Hey there, time traveller!
This article was published 11/4/2013 (1173 days ago), so information in it may no longer be current.
A Manitoba judge is considering ignoring federal legislation and overriding a mandatory prison sentence for a bullying victim who reached his breaking point and lashed out against his abusers.
Bryce McMillan, 21, pleaded guilty to reckless use of a firearm for the September 2011 incident in Carberry. He admits firing six rounds from a .22-calibre rifle into a home where one of the people he claims had frequently tormented him lived. Nobody was injured, although two people were inside the residence at the time. McMillan claims he thought the house was empty.
"A human can only take so much before they push back, and I was at the end of my rope and didn't know what else to do," McMillan told a Brandon court at his sentencing earlier this week. "My intention was to send a message and say 'back off and leave me alone.' "
Now Queen's Bench Justice John Menzies is the one considering sending a message -- all the way to Ottawa. The veteran judge blasted legislation that calls for a mandatory four-year prison sentence for this type of crime. He said it seems ridiculous to send an otherwise law-abiding citizen such as McMillan to a penitentiary, considering the unique circumstance of his crime.
"We're going to victimize this victim yet again and do it in the name of justice?" Menzies asked Crown and defence lawyers. He put them on notice he may take the rare step of issuing a "constitutional exemption" and go under the required minimum penalty first enacted in 2008. He gave lawyers until next month to come up with legal arguments on the issue.
"But for the minimum sentence we wouldn't even be talking about pen time," said Menzies. He also had strong words for RCMP and residents of Carberry, who he said have done nothing to help protect McMillan from local bullies who have made his life miserable since 2009.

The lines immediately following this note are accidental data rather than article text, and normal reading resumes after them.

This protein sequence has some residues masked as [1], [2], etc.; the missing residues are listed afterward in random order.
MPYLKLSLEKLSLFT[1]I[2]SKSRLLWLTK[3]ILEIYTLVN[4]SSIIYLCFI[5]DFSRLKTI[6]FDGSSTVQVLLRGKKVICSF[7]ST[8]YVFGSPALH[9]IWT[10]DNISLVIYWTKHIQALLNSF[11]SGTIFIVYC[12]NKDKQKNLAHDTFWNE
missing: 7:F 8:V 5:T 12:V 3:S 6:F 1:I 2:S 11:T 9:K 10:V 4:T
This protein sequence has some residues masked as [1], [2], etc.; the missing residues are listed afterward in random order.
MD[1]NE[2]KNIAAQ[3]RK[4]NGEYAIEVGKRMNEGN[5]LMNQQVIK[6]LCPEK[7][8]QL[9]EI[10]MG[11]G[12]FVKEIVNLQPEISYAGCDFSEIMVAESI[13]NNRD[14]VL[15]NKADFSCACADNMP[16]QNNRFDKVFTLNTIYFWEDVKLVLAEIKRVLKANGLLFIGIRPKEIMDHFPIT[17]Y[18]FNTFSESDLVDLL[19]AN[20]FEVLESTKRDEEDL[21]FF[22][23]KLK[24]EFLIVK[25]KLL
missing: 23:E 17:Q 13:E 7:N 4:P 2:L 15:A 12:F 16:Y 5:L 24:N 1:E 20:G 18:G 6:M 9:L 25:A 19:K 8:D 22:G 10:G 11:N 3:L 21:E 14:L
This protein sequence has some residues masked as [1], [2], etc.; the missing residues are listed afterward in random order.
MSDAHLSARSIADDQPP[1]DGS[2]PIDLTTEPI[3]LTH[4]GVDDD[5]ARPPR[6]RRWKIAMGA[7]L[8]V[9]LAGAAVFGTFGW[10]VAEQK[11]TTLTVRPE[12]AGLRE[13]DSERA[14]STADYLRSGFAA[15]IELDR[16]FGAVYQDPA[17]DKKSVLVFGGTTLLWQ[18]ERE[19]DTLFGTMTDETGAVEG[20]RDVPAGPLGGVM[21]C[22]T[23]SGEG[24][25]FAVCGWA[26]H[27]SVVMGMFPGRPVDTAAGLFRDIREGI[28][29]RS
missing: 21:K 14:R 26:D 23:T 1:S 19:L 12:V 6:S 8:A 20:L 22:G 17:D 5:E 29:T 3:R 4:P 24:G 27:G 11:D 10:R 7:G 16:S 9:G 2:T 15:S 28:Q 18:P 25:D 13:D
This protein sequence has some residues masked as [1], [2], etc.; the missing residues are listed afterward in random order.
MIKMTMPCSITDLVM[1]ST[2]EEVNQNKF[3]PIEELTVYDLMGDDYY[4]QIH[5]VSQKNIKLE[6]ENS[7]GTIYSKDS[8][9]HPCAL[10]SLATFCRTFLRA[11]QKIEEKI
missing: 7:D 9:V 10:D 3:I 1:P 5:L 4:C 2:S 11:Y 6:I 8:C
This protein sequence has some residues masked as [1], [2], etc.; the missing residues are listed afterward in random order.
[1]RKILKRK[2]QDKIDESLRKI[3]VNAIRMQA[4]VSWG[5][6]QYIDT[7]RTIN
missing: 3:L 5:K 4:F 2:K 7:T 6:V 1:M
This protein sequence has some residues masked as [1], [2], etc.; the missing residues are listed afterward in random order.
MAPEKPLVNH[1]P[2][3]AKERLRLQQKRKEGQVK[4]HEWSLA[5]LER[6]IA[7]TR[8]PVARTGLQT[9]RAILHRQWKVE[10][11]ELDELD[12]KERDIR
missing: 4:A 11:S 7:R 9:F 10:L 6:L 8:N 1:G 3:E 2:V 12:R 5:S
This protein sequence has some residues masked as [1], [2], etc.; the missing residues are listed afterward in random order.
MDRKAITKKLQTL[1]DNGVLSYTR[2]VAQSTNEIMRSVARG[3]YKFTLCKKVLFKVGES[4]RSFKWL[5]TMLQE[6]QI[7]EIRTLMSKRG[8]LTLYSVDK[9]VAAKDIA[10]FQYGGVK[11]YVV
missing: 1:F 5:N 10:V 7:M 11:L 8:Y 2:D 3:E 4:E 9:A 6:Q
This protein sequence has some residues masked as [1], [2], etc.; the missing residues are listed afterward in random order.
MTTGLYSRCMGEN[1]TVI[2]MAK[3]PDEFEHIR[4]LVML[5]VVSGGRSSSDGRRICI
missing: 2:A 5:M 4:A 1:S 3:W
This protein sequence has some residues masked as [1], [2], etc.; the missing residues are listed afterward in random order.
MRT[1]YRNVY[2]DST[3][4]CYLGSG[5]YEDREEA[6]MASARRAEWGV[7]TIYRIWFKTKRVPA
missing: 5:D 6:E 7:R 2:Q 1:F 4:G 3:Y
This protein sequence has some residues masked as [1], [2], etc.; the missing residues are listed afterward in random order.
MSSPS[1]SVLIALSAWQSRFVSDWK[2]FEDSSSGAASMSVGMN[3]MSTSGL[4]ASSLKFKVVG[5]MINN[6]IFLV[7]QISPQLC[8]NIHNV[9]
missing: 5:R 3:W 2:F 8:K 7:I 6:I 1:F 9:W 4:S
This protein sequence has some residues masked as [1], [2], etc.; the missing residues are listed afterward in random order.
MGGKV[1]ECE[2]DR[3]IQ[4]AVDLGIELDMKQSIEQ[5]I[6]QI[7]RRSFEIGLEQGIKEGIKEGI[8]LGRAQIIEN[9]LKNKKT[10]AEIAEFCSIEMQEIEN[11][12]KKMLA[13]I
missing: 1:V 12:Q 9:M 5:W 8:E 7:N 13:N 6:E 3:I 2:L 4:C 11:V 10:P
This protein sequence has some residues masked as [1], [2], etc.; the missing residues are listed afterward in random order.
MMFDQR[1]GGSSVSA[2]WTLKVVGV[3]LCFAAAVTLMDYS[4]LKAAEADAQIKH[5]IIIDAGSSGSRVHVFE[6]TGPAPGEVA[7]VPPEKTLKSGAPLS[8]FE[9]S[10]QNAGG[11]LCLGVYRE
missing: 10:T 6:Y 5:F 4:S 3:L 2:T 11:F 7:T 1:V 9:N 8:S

McMillan's house has been painted with vulgar words and phrases and he was routinely confronted on the streets and at his workplace, court was told. No charges have ever been laid for any of the incidents against him.
Crown attorney Rich Lonstrup urged Menzies to impose the four-year sentence. He said McMillan likely would have kept firing if his gun hadn't jammed and there were 12 more rounds in the chamber, which could have had deadly consequences.
"We say this is an act of extreme recklessness," said Lonstrup. "It was also extremely cowardly."
"I agree it was cowardly. It was cowardly like being a bully," Menzies quickly replied.
Lonstrup said he sympathizes with what McMillan was subjected to but called his reaction "grossly disproportionate" and dangerous.
"For personal reasons, I get his mindset. I understand how bullying cuts right to the bone. It affects your self-esteem so badly," said Lonstrup.
"It would be hell to live in a small town with this stuff (the graffiti on his home) painted up. It would almost drive someone to do something they wouldn't normally do. Where's the justice in sending someone like this to the pen?" asked Menzies. "Here's a man who's at his last end. He's a man who has been bullied for two years and nobody, nobody did a thing about it."
McMillan has been free on bail since shortly after his arrest and under a 24-hour daily curfew with no alleged breaches. Menzies ruled this week McMillan can continue in the community pending his decision and relaxed the curfew to run only from 11 p.m. to 7 a.m. McMillan has full-time employment and strong family support, including many who were present in court. He has also taken anger-management classes to help deal with some of his lingering resentment over what he's been through, court was told.
"Being in jail (for a few weeks after his arrest) was an eye-opening experience. It's not a place for me and I need to make better decisions in my life," McMillan told the judge.